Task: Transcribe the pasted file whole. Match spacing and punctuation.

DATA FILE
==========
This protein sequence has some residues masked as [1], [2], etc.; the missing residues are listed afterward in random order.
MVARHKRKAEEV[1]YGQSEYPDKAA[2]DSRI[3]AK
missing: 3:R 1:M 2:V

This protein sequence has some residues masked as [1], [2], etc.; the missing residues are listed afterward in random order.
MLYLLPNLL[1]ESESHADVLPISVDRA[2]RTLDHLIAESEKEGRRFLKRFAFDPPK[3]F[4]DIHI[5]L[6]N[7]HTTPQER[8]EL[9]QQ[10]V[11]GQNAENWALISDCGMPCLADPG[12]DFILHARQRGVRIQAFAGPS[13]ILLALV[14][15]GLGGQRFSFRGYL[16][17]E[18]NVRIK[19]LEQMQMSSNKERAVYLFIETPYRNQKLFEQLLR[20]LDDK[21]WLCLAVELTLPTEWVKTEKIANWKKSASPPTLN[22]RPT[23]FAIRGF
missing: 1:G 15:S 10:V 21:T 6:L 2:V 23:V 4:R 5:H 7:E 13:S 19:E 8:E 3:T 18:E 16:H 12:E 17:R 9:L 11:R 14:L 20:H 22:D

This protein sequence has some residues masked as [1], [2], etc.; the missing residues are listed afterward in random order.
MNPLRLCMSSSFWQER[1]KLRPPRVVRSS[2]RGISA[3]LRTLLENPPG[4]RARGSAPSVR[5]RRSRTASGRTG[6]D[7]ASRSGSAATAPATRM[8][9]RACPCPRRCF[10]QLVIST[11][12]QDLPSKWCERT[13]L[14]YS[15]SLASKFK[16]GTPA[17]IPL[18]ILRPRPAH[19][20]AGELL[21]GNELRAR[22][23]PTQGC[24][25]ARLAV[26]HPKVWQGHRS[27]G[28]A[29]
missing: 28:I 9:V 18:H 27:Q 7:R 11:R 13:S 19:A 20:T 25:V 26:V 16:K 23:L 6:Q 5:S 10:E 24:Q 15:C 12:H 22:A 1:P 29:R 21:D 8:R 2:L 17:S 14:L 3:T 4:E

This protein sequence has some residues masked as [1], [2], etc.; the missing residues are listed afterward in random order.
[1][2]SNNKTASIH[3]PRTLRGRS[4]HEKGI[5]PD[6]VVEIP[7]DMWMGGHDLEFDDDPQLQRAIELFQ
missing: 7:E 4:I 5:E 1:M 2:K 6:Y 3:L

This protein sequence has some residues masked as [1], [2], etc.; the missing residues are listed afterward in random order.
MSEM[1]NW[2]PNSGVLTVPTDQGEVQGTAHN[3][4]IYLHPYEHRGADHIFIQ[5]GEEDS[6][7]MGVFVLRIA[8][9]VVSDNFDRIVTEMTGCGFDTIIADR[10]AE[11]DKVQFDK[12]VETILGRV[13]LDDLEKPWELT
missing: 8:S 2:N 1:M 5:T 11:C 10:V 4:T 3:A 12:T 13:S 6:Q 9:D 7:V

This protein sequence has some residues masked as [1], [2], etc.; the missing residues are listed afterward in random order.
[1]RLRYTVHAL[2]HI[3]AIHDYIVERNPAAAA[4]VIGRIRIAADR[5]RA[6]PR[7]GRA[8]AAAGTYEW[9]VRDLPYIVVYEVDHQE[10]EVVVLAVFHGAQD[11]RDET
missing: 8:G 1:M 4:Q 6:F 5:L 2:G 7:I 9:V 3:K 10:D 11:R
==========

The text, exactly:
This protein sequence has some residues masked as [1], [2], etc.; the missing residues are listed afterward in random order.
MVARHKRKAEEV[1]YGQSEYPDKAA[2]DSRI[3]AK
missing: 3:R 1:M 2:V

This protein sequence has some residues masked as [1], [2], etc.; the missing residues are listed afterward in random order.
MLYLLPNLL[1]ESESHADVLPISVDRA[2]RTLDHLIAESEKEGRRFLKRFAFDPPK[3]F[4]DIHI[5]L[6]N[7]HTTPQER[8]EL[9]QQ[10]V[11]GQNAENWALISDCGMPCLADPG[12]DFILHARQRGVRIQAFAGPS[13]ILLALV[14][15]GLGGQRFSFRGYL[16][17]E[18]NVRIK[19]LEQMQMSSNKERAVYLFIETPYRNQKLFEQLLR[20]LDDK[21]WLCLAVELTLPTEWVKTEKIANWKKSASPPTLN[22]RPT[23]FAIRGF
missing: 1:G 15:S 10:V 21:T 6:L 2:V 23:V 4:R 5:H 7:E 13:S 19:E 8:E 3:T 18:E 16:H 12:E 17:R 9:L 11:R 14:L 20:H 22:D

This protein sequence has some residues masked as [1], [2], etc.; the missing residues are listed afterward in random order.
MNPLRLCMSSSFWQER[1]KLRPPRVVRSS[2]RGISA[3]LRTLLENPPG[4]RARGSAPSVR[5]RRSRTASGRTG[6]D[7]ASRSGSAATAPATRM[8][9]RACPCPRRCF[10]QLVIST[11][12]QDLPSKWCERT[13]L[14]YS[15]SLASKFK[16]GTPA[17]IPL[18]ILRPRPAH[19][20]AGELL[21]GNELRAR[22][23]PTQGC[24][25]ARLAV[26]HPKVWQGHRS[27]G[28]A[29]
missing: 28:I 9:V 18:H 27:Q 7:R 11:R 13:S 19:A 20:T 25:V 26:V 16:K 23:L 6:Q 5:S 10:E 24:Q 15:C 12:H 22:A 1:P 29:R 21:D 8:R 2:L 17:S 14:L 3:T 4:E

This protein sequence has some residues masked as [1], [2], etc.; the missing residues are listed afterward in random order.
[1][2]SNNKTASIH[3]PRTLRGRS[4]HEKGI[5]PD[6]VVEIP[7]DMWMGGHDLEFDDDPQLQRAIELFQ
missing: 7:E 4:I 5:E 1:M 2:K 6:Y 3:L

This protein sequence has some residues masked as [1], [2], etc.; the missing residues are listed afterward in random order.
MSEM[1]NW[2]PNSGVLTVPTDQGEVQGTAHN[3][4]IYLHPYEHRGADHIFIQ[5]GEEDS[6][7]MGVFVLRIA[8][9]VVSDNFDRIVTEMTGCGFDTIIADR[10]AE[11]DKVQFDK[12]VETILGRV[13]LDDLEKPWELT
missing: 8:S 2:N 1:M 5:T 11:C 10:V 4:T 3:A 12:T 13:S 6:Q 9:D 7:V

This protein sequence has some residues masked as [1], [2], etc.; the missing residues are listed afterward in random order.
[1]RLRYTVHAL[2]HI[3]AIHDYIVERNPAAAA[4]VIGRIRIAADR[5]RA[6]PR[7]GRA[8]AAAGTYEW[9]VRDLPYIVVYEVDHQE[10]EVVVLAVFHGAQD[11]RDET
missing: 8:G 1:M 4:Q 6:F 5:L 2:G 7:I 9:V 3:K 10:D 11:R